will only deal with the current time difference between the values. Consider that Time Zones in many places shift by an 1 hour back and forth for daylight savings and standard if say you run this on Jann 1 for a Jul 1 date you values will be off by an hour (espeically in the US where the change is 1st Sunday in April and Last Sunday in October). I have previously posted code to deal with transfer from GMT to local time for Eastern Time Zone in US to show the ease and complexity of the situation.




Post #90131
Posted Monday, December 22, 2003 7:02 AM
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Has anyone found a way to deal with daylight savings time changes?

In the fall, there would be the possilbility of having duplicate times for events that happened an hour apart...and in the spring, there would be a missing hour.

Just wondering...




Post #90132
Posted Monday, December 22, 2003 11:28 AM
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I think the best solution would be to save all datetimes in utc-time. Then you could convert to whichever time zone / format you want for presenting it. Unfortunately though SQL Server does not have all the functions that is needed for this, but I am sure Antares has something up his sleeve.

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Chris Hedgate @ Extralives (http://www.extralives.com/)
Contributor to Best of SQL Server Central 2002 (http://www.sqlservercentral.com/bestof/)
Articles: http://www.sqlservercentral.com/columnists/chedgate/




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Chris Hedgate http://www.hedgate.net/
Contributor to the Best of SQL Server Central volumes
Articles: http://www.sqlservercentral.com/columnists/chedgate/
Post #90133
Posted Wednesday, December 22, 2004 3:46 AM
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I agree that the best solution is to store all datetimes in UTC time and convert to whichever time zone you want for presenting it. As SQL Server 2000 does not have all the necessary functions needed to do this, your developers will have to write additional code for formatting dates and you will also have to know each user's time zone. If developing in Microsoft.NET then the SimpleTimeZone solution developed by Michael Brumm (http://www.michaelbrumm.com/simpletimezone.html) may be of use.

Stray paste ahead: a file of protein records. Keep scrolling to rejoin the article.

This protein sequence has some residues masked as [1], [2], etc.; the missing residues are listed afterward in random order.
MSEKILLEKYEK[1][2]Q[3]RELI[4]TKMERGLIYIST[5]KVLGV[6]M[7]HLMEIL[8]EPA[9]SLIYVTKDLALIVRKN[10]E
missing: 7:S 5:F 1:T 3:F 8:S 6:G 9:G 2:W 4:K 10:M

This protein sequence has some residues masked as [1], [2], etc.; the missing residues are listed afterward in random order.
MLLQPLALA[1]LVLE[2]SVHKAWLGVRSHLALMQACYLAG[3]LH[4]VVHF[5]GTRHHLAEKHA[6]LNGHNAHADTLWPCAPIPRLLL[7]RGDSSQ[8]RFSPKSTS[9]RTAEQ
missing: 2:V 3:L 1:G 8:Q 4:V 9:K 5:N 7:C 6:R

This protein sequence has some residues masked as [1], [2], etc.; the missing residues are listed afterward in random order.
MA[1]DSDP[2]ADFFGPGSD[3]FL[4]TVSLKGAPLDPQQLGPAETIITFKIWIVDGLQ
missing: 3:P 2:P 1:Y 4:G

In your example the two countries are in time zones whose offset is hours different to UTC. However, not all time zones are hours different. For example, India is UTC +4.5 hours. So it would be better to compare datetimes in minutes and not hours.

Keith



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Post #152126
Posted Monday, July 4, 2005 7:47 AM


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4 tips:

1) Note datetime is a float and a hour is a diference by 4.1666666671517305E-2 u can use these values to make the quick calculations from -4.5 hour or +1 hour o 15 minutes! Less  processing at functions is good for tunning.

2) Read a good article about diference in datetimes formats around the world http://www.sqlservercentral.com/columnists/dasanka/globilizationinsqlserver.asp

3) Store all data at the UTC (or UMC) is good. You can also store the one local datetime at another colummn or just the diference with a LOCAL_datetime-UTC_datetime.

4) U can make all at UTC and let the developers concern about show the correct local datetime and datetime format at the user's interface layer. Argue its cheaper to DB maintenace and good for globalization (yeah it´s right!).

 

Jean